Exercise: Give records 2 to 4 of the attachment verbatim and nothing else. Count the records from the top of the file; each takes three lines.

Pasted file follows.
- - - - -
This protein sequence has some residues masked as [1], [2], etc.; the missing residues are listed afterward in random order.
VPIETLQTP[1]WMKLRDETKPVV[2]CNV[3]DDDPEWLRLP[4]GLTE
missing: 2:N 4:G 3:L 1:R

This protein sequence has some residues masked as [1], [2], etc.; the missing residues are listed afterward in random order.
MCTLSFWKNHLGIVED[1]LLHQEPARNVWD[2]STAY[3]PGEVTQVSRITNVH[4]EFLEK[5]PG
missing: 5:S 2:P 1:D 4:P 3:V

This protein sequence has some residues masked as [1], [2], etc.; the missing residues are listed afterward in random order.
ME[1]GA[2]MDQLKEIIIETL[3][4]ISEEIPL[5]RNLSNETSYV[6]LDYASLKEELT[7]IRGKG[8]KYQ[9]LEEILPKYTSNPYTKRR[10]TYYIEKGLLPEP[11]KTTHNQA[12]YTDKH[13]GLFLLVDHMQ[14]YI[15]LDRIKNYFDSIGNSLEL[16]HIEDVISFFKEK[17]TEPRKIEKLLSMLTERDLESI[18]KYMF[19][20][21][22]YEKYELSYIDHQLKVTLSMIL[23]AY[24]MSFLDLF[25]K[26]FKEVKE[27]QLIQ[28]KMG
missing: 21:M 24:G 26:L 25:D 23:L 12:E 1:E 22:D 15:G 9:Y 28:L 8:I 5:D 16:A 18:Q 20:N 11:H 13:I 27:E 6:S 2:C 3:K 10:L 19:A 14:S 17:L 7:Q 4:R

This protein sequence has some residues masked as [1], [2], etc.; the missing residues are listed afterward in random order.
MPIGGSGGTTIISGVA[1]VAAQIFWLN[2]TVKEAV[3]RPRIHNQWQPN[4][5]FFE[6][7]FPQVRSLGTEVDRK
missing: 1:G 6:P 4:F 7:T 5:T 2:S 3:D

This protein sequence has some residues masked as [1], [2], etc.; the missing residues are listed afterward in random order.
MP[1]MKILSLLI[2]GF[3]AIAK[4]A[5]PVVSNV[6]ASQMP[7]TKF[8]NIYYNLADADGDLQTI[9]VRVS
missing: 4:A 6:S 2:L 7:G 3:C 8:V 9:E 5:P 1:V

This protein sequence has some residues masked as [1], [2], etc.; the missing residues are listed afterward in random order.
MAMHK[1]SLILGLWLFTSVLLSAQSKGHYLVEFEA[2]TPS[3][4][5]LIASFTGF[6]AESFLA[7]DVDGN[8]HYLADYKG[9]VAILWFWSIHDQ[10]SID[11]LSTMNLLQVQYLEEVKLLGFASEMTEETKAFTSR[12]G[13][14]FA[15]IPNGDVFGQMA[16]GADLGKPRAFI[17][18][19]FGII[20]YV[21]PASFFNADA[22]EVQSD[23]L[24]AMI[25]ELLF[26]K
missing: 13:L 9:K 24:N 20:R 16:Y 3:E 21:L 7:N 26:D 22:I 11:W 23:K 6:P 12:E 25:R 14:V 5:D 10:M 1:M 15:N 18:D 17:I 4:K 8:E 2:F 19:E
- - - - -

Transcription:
This protein sequence has some residues masked as [1], [2], etc.; the missing residues are listed afterward in random order.
MCTLSFWKNHLGIVED[1]LLHQEPARNVWD[2]STAY[3]PGEVTQVSRITNVH[4]EFLEK[5]PG
missing: 5:S 2:P 1:D 4:P 3:V

This protein sequence has some residues masked as [1], [2], etc.; the missing residues are listed afterward in random order.
ME[1]GA[2]MDQLKEIIIETL[3][4]ISEEIPL[5]RNLSNETSYV[6]LDYASLKEELT[7]IRGKG[8]KYQ[9]LEEILPKYTSNPYTKRR[10]TYYIEKGLLPEP[11]KTTHNQA[12]YTDKH[13]GLFLLVDHMQ[14]YI[15]LDRIKNYFDSIGNSLEL[16]HIEDVISFFKEK[17]TEPRKIEKLLSMLTERDLESI[18]KYMF[19][20][21][22]YEKYELSYIDHQLKVTLSMIL[23]AY[24]MSFLDLF[25]K[26]FKEVKE[27]QLIQ[28]KMG
missing: 21:M 24:G 26:L 25:D 23:L 12:E 1:E 22:D 15:G 9:Y 28:L 8:I 5:D 16:A 18:Q 20:N 11:H 13:I 27:E 6:S 2:C 3:K 10:L 19:A 14:S 17:L 7:Q 4:R

This protein sequence has some residues masked as [1], [2], etc.; the missing residues are listed afterward in random order.
MPIGGSGGTTIISGVA[1]VAAQIFWLN[2]TVKEAV[3]RPRIHNQWQPN[4][5]FFE[6][7]FPQVRSLGTEVDRK
missing: 1:G 6:P 4:F 7:T 5:T 2:S 3:D